The FCC has approved its final rules for the DTV transition, giving broadcasters more flexibility in making the switch to digital television, but conceding that “some disruption” in TV service may be unavoidable.
The rules came in the 154-page “Third Periodic DTV Review,” released last week. Some stations will be able to operate at less than full power if they have technical challenges. In some cases, that could mean not reaching up to 15 percent of their current viewers.
The rules establish May 18, 2008, as the construction deadline for stations that will use their pre-transition DTV channel for post-transition operations and already have a construction permit that matches their post-transition facilities.
Aug. 18, 2008, was set as the construction deadline for stations that will use their pre-transition DTV channel for post-transition operations, but which do not have a construction permit that matches their post-transition facilities.
Feb.17, 2009, was set as the construction deadline for stations demonstrating that a unique technical challenge, such as the need to reposition a side-mounted antenna, prevents them from completing construction of their final DTV facilities.
A station may temporarily reduce or cease service on their pre-transition analog or digital channel for a period of 30 days or less, upon notification to the FCC and without prior approval, when necessary to complete construction of the post-transition digital facility.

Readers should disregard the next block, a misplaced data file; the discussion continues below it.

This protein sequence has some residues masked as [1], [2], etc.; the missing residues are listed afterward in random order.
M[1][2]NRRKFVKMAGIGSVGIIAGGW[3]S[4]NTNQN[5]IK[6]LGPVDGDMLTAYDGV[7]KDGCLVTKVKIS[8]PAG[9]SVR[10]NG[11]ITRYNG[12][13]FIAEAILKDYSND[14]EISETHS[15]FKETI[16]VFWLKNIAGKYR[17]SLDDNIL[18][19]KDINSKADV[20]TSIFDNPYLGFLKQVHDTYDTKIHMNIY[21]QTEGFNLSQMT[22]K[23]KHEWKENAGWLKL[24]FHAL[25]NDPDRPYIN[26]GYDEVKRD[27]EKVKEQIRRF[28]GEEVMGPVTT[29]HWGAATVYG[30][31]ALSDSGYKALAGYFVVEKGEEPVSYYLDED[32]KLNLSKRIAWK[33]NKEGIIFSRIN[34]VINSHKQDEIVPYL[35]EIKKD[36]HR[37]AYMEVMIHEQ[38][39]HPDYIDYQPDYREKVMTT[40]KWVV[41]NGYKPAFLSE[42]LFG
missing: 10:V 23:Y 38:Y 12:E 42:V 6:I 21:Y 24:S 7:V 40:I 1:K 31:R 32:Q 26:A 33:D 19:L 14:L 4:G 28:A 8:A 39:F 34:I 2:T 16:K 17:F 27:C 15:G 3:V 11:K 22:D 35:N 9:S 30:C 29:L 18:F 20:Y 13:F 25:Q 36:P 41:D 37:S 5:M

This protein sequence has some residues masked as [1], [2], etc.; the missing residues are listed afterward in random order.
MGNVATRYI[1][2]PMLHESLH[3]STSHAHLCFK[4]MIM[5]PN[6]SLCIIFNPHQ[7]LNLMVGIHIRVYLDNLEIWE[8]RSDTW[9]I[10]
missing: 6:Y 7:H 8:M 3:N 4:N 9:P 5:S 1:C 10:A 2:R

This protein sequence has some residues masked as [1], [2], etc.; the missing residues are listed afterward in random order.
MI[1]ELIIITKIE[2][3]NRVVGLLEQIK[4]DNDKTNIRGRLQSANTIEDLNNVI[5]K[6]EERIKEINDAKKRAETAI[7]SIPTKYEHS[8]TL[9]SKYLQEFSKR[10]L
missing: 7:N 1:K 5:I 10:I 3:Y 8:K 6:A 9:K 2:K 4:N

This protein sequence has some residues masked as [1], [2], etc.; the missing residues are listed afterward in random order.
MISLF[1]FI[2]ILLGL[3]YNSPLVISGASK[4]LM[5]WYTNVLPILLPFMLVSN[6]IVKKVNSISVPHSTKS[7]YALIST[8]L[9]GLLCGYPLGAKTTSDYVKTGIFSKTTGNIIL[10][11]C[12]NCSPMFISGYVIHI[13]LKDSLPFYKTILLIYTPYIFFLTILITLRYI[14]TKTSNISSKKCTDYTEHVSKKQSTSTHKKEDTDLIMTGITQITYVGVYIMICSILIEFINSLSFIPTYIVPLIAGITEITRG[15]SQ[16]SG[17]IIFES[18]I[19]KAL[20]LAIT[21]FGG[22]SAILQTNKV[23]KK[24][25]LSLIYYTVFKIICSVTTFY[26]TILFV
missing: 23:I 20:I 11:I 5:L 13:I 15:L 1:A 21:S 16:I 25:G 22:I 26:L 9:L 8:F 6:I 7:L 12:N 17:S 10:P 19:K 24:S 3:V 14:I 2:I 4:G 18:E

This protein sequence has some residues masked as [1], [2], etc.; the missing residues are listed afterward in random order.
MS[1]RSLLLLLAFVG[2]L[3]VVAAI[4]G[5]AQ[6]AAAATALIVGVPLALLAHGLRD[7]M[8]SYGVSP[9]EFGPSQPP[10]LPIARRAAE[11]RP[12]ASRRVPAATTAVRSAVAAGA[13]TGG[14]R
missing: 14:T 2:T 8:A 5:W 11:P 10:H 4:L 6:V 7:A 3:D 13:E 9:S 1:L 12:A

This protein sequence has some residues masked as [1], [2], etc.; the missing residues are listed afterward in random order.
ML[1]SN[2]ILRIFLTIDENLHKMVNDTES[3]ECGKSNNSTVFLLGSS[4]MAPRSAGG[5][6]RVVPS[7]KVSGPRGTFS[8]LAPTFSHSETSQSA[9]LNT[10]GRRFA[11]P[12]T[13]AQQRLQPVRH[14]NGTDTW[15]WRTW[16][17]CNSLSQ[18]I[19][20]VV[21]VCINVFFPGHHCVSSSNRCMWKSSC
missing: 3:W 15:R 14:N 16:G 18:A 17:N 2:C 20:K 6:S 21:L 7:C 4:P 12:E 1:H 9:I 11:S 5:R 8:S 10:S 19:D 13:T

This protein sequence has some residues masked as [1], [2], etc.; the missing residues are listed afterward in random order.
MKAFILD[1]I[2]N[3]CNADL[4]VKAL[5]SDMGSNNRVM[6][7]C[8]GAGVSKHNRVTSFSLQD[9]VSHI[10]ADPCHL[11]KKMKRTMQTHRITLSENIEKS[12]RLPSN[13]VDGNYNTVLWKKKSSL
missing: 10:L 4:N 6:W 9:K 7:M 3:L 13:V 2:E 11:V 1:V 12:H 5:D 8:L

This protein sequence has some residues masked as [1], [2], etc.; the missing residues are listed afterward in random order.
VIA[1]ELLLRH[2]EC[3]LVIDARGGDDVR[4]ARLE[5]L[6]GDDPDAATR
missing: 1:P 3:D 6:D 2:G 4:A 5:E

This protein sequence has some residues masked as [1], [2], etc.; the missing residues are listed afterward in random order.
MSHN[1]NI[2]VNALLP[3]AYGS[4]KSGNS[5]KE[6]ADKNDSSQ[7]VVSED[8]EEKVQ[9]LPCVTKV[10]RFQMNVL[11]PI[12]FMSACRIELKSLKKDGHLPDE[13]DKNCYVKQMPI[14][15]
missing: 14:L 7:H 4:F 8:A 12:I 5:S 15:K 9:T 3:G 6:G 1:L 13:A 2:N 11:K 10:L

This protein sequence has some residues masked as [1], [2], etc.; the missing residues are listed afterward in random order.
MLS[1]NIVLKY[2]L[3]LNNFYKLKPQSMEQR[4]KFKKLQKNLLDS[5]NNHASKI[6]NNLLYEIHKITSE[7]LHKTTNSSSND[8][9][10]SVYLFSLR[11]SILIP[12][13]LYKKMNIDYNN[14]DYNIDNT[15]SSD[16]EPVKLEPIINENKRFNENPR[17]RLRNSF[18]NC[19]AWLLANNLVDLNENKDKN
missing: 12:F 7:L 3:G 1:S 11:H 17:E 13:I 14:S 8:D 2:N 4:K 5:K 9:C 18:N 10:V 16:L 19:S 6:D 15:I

Within 90 days of the Feb. 17, 2009, transition date, the FCC will allow stations to permanently reduce or terminate their analog or pre-transition digital service without prior approval upon notification to the commission 30 days prior to the planned permanent service reduction or termination.
Calling the transition “not an easy task,” FCC chairman Kevin Martin said the commission made technical adjustments to its rules and policies to enable broadcasters to take the actions necessary to complete the conversion from analog to digital.
“As all major changes tend to be, the coming transition to digital television transmission is an exciting — but complicated — revolution,” he said. “The rules we adopt in this item attempt to provide broadcasters the flexibility they need while at the same time ensuring that any disruption to over-the-air viewers is minimized to the fullest extent possible.”
Future US's leading brands bring the most important, up-to-date information right to your inbox